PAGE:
The numbers for MSNB, 47 percent distrust, and CNN, 58 percent distrust, were even worse, but all were winning (or at least doing better) among Democrats and Democrat leaners with 67 percent of Democrats and Democrat leaders trusting CNN, 53 percent trusting the Times, and 48 percent trusting MSNBC.
Among all Americans, however, no news organization in the country was trusted by a majority. ABC came closest at 48 percent and CNN, despite the widespread distrust of Republicans and Republic readers, was at 47 percent along with NBC’s network news. CBS network news wasn’t far behind at 45 percent, which was just above Fox News at 43 percent.
The Times was down at 35 percent, the reporters at the Old Gray Lady who once blasted Fox News for reporting partisan, unreliable news having become their own version of Fox News on steroids.
The trickledown from all of this has rained on all the legacy news organizations with roots in the old world dominated by newspapers. They are now widely judged on the basis of whether they are left or right with snap judgments as to their news coverage made off those judgments.
Said judgments are sometimes valid and sometimes invalid, but their consequences are less so. They have sparked troubling feedback. News organizations now regularly appear to be playing to their base subscribers in much the same way politicians play to their voting base.
As a result, mainstream media sources these days are often no more accurate than social media, and everyone in the country knows what a shit show social media. That said, in fairness to social media, it is not uncommon to read therein, or in social media comments posted on the websites of news organizations, the kind of reportorial questions that journalists should have asked before writing the story.
There are merits to the “cloud” of the internet just as there are demerits.
Where does all of this leave news consumers?
In a fractured and disturbed state, maybe, where no media can be much trusted, and where any media which seems to be putting on a full-court press to sell you its vision of the world should automatically be viewed with deep skepticism.
Along those lines, it might be a good idea if journalism prize competitions were rendered extinct. They have long encouraged journalists to bend the rules to improve the narrative. Long-gone reporter Janet Cooke, with her “composite” portrait of an imaginary, 8-year-old heroin addict she called Jimmy and her enhanced resume, was no fluke.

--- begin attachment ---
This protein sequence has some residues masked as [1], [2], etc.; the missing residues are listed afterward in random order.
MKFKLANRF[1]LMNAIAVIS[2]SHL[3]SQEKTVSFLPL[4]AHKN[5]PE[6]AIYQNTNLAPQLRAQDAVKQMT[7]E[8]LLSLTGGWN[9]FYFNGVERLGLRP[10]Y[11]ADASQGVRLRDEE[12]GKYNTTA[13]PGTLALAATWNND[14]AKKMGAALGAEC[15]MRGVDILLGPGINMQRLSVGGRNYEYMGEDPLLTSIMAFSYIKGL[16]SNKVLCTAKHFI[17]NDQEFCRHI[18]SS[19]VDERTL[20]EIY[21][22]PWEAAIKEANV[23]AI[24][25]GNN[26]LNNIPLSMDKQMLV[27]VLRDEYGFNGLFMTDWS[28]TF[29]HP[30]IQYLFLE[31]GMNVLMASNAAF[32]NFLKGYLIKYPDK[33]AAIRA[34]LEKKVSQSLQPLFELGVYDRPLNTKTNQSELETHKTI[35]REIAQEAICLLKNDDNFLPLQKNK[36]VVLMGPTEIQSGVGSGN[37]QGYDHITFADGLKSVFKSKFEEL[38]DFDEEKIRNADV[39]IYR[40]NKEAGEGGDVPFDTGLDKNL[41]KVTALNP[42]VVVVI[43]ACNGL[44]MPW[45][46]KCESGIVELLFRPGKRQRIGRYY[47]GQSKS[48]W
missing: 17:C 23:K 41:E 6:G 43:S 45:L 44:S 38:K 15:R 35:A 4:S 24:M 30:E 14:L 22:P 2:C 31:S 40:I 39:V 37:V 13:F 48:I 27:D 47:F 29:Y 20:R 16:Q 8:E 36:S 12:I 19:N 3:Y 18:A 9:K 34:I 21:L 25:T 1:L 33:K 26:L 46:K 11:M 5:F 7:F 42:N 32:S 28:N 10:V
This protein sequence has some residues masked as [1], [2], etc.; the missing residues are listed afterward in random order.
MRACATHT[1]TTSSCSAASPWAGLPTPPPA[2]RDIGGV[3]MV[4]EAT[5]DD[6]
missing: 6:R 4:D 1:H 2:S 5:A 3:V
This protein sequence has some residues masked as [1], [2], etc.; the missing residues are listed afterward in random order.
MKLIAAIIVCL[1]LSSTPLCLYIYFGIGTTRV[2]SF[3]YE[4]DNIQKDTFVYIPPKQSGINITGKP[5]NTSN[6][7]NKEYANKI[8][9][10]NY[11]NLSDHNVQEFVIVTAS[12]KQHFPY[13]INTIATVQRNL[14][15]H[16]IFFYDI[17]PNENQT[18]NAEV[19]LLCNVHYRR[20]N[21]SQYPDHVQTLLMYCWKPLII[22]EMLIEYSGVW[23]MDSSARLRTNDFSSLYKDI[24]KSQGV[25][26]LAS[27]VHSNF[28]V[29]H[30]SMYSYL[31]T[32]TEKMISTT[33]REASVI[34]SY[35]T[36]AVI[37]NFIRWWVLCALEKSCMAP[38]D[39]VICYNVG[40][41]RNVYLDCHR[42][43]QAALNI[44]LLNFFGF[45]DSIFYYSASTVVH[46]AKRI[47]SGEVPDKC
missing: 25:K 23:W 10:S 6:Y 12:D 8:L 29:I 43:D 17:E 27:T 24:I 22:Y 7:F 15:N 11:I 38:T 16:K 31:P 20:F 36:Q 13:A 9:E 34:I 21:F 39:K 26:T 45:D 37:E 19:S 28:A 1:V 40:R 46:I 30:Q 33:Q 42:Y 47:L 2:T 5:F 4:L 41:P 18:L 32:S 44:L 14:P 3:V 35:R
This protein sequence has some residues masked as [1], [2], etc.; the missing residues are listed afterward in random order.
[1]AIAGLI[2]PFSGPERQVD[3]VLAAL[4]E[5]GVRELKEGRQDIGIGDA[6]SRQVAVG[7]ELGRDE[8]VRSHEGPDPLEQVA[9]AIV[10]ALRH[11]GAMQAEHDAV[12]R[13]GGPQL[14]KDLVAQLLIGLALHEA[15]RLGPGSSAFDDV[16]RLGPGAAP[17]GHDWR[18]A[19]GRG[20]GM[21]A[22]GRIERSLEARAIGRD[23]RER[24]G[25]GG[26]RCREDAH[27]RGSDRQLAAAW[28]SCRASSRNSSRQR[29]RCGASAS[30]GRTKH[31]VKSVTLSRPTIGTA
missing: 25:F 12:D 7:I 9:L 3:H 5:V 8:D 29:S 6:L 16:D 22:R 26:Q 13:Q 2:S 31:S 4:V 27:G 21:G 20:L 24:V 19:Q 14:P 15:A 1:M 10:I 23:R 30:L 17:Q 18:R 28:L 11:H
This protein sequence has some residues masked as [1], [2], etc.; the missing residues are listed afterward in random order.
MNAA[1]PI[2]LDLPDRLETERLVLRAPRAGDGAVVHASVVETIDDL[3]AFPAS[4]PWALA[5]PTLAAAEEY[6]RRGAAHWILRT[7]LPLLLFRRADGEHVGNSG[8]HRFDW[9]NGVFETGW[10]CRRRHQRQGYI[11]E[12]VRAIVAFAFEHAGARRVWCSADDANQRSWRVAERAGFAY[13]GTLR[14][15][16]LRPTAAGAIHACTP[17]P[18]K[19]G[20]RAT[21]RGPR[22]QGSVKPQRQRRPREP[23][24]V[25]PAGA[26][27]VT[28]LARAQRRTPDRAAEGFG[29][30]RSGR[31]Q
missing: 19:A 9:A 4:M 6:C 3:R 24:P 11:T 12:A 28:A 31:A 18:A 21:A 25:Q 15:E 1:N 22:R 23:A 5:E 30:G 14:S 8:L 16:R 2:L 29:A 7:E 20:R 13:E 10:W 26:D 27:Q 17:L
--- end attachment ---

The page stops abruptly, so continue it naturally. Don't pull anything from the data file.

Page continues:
“It is tragedy that someone as talented and promising as Janet Cooke, with everything going for her, felt that she had to falsify the facts,” the late Ben Bradlee, executive editor of The Washington Post,” said after Jimmy was found to be a fiction and Cooke’s Pulitzer Prize was recalled. “The credibility of a newspaper is its most precious asset, and it depends almost entirely on the integrity of its reporters. When that integrity is questioned and found wanting, the wounds are grievous, and there is nothing to do but come clean with our readers, apologize to the Advisory Board of the Pulitzer Prizes, and begin immediately on the uphill task of regaining our credibility. This we are doing.”
Bradlee somehow overlooked the integrity and the responsibility of the editors who oversee that work. Interestingly enough, in Gerth’s so-called “takedown” of Russiagate, editors are seen asking the right questions designed to protect the integrity of the reporting, but then somehow seen ignoring the facts those questions never get answered before errant stories head to the presses.
It would be nice to believe this sort of thing happens by accident, but as one who has been involved with one Pulitzer Prize-winning project and familiar with others, I can testify that is not the case.
There is a disturbing tendency to shape news coverage to impress judges. I can personally remember one editor killing a proposed, in-depth reporting project because it would likely raise more questions than it would answer and that would never interest Pulitzer judges.
And there have been, in recent years, all sorts of questions raised about the accuracy of various Pulitzer-winning projects, including the NYT and Washington Post coverage of Russiagate.
The Times and the Post “shared an award for reporting on ‘Russian interference in the 2016 presidential election and its connection to the Trump campaign, the President-elect’s transition team and his eventual administration,” Gerth noted before reporting Times Executive Editor Dean Baquet telling the newsroom, “I think the Pulitzers make a statement.”
Gerth did not report what Post Editor Martin Baron told his newsroom. Instead, he wrote that “Baron declined to be interviewed but, in an email to me, defended the Post’s coverage, writing that “the evidence showed that Russia intervened in the election, that the Trump campaign was aware of it, welcomed it and never alerted law enforcement or intelligence agencies to it. And reporting showed that Trump sought to impede the investigation into it.”
There is no doubt Russian propagandists were trying to stir up trouble during the election just as American propagandists have for decades tried to stir up trouble in the politics of a variety of other countries. But pedaling bullshit hoping others will buy it is not intervening in an election; it’s more like participating in the democratic process in that election campaigns are always full of bullshit.